Montford Point Marines Honored and Buried > U.S. Marine Corps Flagship > Display News

Montford Point Marines Honored and Buried > U.S. Marine Corps Flagship > Display News

On the mornings of February 5 and 8, 2024, two members of the Montford Point Marine Corps, Brigadier General Albert Bryant Sr. and Army Maj. Gen. John Henry Cheney was buried. Bryant is buried in Plot 7-A of Arlington National Cemetery in Arlington, Virginia, along with American legends such as Joe Louis and James Doolittle, while Cheney is buried at John Wesley United Methodist Church in Clarksburg, Maryland. He was buried next to his wife in the cemetery.

Bryant and Cheney were both drafted into the military in 1943 and began their service at Montford Point in Jacksonville, North Carolina. Both men became members of the legendary Montford Point Marine Corps, the first black Americans to earn the title of United States Marine.

From 1942 to 1949, 19,168 Black Marines trained at Montford Point, and approximately 13,000 of them fought in the Pacific Theater during World War II. Montford Point Marine companies fought on Saipan, Tinian, Guam, Peleliu, Okinawa, and Iwo Jima. The Montford Point Marines were so effective in their first battle that Lt. Gen. Alexander Vandegrift, the Marine Corps commander at the time, said: They’re Marines, duh. ” Both Bryant and Cheney took part in the disastrous Battle of Iwo Jima and witnessed the raising of the American flag on Mount Suribachi.

“I would not have become a general without (Bryant’s) accomplishments.” Brigadier General Melvin Carter, Deputy Director of Computer Network Operations, National Security Agency

After the war, Bryant attended Xavier University in New Orleans, Louisiana, and became a pharmacist. He continued his military service as an officer in the Army Reserve and was promoted to brigadier general, the highest rank a Montford Point Marine can reach.

After returning from the Pacific Ocean, Cheney worked as a bricklayer until 1953, then with the State Highway Administration. Additionally, he started a business called Cheney & Sons Refuse Trash Company, which he ran until selling the company in 1974. After selling his business and retiring from the State Highway Administration, Cheney devoted his time to playing basketball, spending time with his family, and working. He was devoted to his local church as an usher and choir member.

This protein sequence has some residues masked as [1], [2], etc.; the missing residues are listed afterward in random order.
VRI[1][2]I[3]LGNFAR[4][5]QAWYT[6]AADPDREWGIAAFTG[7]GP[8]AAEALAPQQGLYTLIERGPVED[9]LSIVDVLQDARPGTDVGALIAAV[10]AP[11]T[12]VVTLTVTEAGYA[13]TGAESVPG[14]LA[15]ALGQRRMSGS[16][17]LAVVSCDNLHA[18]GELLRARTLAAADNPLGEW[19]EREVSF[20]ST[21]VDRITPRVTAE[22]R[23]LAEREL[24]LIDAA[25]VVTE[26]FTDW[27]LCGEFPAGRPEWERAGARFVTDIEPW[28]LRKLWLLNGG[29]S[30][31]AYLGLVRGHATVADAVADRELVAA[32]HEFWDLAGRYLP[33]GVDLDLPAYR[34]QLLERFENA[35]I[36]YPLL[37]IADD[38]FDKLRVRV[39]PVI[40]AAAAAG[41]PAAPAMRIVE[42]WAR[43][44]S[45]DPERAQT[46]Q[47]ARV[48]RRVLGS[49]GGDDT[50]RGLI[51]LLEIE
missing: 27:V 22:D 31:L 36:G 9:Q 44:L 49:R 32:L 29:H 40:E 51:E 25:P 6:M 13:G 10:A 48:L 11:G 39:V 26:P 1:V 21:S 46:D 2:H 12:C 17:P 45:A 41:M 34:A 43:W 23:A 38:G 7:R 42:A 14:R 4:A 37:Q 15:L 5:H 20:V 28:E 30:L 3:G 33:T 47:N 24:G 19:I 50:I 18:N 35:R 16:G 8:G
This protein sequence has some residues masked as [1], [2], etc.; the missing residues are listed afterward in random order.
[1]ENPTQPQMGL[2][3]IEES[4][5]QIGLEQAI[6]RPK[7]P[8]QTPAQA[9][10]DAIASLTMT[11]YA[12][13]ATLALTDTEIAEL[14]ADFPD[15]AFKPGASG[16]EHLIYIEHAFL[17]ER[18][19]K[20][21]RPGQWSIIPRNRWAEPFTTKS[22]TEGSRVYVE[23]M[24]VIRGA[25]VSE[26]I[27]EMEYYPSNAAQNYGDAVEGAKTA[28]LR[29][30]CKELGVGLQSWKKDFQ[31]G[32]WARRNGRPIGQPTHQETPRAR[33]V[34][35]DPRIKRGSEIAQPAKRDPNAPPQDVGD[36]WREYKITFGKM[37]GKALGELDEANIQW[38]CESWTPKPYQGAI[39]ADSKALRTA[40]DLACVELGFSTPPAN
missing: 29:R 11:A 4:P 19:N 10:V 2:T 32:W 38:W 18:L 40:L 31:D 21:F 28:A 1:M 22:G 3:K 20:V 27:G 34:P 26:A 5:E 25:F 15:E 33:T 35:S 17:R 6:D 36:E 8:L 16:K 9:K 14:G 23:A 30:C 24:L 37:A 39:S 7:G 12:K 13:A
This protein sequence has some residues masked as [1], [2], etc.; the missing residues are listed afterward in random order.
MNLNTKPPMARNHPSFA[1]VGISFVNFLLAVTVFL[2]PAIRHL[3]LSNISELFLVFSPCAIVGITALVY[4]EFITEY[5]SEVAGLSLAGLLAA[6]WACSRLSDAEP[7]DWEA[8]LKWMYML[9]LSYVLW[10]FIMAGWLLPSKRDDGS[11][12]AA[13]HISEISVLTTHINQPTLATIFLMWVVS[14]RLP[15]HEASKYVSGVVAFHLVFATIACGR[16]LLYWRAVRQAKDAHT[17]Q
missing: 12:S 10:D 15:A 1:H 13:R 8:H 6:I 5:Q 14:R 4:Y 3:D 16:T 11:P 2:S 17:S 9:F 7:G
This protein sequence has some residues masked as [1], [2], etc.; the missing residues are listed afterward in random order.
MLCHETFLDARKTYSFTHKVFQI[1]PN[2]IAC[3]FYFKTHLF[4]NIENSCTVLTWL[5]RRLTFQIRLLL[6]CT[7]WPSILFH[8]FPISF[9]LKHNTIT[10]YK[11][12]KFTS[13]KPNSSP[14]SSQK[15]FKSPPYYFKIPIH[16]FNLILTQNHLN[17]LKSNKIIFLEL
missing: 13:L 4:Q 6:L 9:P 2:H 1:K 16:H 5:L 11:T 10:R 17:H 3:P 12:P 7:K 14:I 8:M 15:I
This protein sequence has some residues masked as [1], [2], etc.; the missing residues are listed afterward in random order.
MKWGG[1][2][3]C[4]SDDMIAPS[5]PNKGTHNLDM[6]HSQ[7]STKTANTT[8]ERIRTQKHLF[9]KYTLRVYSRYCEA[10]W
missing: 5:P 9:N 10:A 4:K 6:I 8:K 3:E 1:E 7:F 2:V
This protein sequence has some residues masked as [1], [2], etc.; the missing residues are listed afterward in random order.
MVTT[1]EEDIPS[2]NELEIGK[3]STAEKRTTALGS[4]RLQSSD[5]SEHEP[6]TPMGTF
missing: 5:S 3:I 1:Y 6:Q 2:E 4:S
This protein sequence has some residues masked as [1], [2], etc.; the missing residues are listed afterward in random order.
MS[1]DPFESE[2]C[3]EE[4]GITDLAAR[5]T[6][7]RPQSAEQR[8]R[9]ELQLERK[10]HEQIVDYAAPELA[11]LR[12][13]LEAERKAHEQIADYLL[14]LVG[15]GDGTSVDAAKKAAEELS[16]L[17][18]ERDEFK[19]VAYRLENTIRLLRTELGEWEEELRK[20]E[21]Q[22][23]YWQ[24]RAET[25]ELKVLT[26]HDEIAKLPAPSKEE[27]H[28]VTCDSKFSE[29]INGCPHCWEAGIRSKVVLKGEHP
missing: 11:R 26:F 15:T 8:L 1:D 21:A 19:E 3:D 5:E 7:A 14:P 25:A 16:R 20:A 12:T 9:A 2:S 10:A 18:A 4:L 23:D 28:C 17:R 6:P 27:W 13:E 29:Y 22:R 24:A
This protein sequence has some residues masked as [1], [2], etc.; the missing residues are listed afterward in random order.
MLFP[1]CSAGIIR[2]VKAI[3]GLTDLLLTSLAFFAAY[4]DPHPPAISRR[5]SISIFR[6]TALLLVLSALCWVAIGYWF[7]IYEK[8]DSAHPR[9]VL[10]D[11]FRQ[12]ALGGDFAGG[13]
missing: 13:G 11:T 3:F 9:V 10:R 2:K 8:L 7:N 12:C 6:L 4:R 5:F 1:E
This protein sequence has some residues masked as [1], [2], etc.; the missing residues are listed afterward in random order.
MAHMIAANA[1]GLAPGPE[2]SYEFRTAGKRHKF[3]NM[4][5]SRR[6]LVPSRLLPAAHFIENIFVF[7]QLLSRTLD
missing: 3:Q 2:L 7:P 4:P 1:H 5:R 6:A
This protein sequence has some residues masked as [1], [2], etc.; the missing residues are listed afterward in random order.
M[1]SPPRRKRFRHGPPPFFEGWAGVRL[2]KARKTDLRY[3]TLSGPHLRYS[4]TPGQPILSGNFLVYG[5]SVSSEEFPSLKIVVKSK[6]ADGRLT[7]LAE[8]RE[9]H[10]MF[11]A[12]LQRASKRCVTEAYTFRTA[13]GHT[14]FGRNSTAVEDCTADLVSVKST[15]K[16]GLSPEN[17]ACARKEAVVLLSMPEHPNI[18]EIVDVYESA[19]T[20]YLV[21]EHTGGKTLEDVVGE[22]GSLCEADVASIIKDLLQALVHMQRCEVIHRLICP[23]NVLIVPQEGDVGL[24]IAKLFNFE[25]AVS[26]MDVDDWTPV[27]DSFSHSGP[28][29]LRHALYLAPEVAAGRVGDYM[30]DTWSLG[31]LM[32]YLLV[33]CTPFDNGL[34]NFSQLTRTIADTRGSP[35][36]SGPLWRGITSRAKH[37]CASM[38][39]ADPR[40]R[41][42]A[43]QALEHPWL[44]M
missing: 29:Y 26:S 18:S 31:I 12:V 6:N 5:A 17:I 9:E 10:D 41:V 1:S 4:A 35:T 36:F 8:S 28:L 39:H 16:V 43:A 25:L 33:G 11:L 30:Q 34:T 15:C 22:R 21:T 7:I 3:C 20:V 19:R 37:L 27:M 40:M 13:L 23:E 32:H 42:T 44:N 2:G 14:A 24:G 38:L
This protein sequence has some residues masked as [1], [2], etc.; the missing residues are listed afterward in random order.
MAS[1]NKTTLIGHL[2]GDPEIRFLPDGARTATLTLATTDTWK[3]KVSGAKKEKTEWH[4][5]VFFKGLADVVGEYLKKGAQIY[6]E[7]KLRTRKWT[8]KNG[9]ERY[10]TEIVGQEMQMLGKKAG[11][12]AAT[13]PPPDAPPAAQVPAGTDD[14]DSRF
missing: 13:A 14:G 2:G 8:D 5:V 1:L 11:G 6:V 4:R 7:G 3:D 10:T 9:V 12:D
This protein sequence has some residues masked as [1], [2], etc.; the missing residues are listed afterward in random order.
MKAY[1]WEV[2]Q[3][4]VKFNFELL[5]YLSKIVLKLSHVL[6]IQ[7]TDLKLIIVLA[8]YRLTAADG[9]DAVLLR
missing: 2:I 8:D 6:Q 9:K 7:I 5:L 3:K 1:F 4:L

On June 28, 2012, Cheney, Bryant, and 366 other former Montford Point Marines received the Congressional Gold Medal from members of Congress and Marine Corps leaders.

Iwo Jima Montford Point Marine veteran buried at Arlington National Cemetery
Photo courtesy of Lance Corporal Joseph DeMarcus.

Brigadier General Melvin G. Carter, deputy chief of computer network operations at the National Security Agency, presents Mable Bryant with an American flag after her husband, U.S. Army Brigadier General Mable Bryant, attends her funeral. Gen. Albert Bryant at Arlington National Cemetery on February 5, 2024 in Arlington, Virginia. Bryant began his military career at Montford Point, North Carolina, and earned his rank as a Marine in 1943. While in the Marine Corps, Bryant served in World War II. II Including the Battle of Iwo Jima. After joining the Marine Corps, Bryant continued his military service in the U.S. Army Reserve and was promoted to brigadier general, the highest rank a Montford Point Marine can reach. (U.S. Marine Corps photo by Lance Corporal Joseph E. DeMarcus)

Cheney and Bryant were buried surrounded by hundreds of family members, friends, and active and retired Marines. Brigadier General Melvin Carter, deputy director of computer network operations for the National Security Agency, attended Bryant’s funeral and praised people like Bryant and Cheney for paving the way for all black Americans to serve.

“I would not have become a general without (Bryant’s) accomplishments,” Carter said.

Bryant is survived by his wife of 75 years, five children, and many grandchildren, great-grandchildren, and one great-great-grandchild.

104-year-old Montford Point Marine, World War II veteran buried
Photo by Sergeant Kelsey Dornfeld.

Deidre Freeman, who serves as administrator along with U.S. Marine Corps Staff Sergeant Lt. Frederick, presents an American flag to Mary Cheney, daughter of Pfc. John Henry Cheney during burial at John Wesley United Methodist Church Cemetery on February 8, 2024 in Clarksburg, Maryland. Cheney was drafted into the Marine Corps in 1943 and became a member of the legendary Montford Point Marine Corps, the first black American to do so. win the title. Cheney served in World War II and fought in the brutal Battle of Iwo Jima. In 2012, Cheney and other Montford Point Marines were awarded the Congressional Gold Medal. (U.S. Marine Corps photo by Staff Sgt. Kelsey Dornfeld)

Cheney is survived by his sister, 12 children, 35 grandchildren, 42 great-grandchildren, and 12 great-great-grandchildren.

“He was very proud of his service,” said Mary Cheney, daughter of John Henry Cheney. “He was so happy to be in that situation because it helped him grow and help him learn how to treat people no matter how they treated him. is.”

The Montford Point Marines are honored and remembered for their role in the desegregation of the Marine Corps, their brave service during operations in the Pacific, and their contributions to promoting equality throughout American society.

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